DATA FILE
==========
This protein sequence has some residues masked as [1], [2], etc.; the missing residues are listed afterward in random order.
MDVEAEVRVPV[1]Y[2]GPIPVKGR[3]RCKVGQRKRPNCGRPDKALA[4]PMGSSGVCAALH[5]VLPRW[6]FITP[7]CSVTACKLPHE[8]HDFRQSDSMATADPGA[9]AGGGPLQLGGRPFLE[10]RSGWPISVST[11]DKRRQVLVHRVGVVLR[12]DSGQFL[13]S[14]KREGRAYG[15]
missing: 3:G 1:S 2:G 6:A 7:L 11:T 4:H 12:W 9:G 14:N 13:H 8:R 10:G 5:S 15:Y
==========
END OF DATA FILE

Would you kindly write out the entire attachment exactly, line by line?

This protein sequence has some residues masked as [1], [2], etc.; the missing residues are listed afterward in random order.
MDVEAEVRVPV[1]Y[2]GPIPVKGR[3]RCKVGQRKRPNCGRPDKALA[4]PMGSSGVCAALH[5]VLPRW[6]FITP[7]CSVTACKLPHE[8]HDFRQSDSMATADPGA[9]AGGGPLQLGGRPFLE[10]RSGWPISVST[11]DKRRQVLVHRVGVVLR[12]DSGQFL[13]S[14]KREGRAYG[15]
missing: 3:G 1:S 2:G 6:A 7:L 11:T 4:H 12:W 9:G 14:N 13:H 8:R 10:G 5:S 15:Y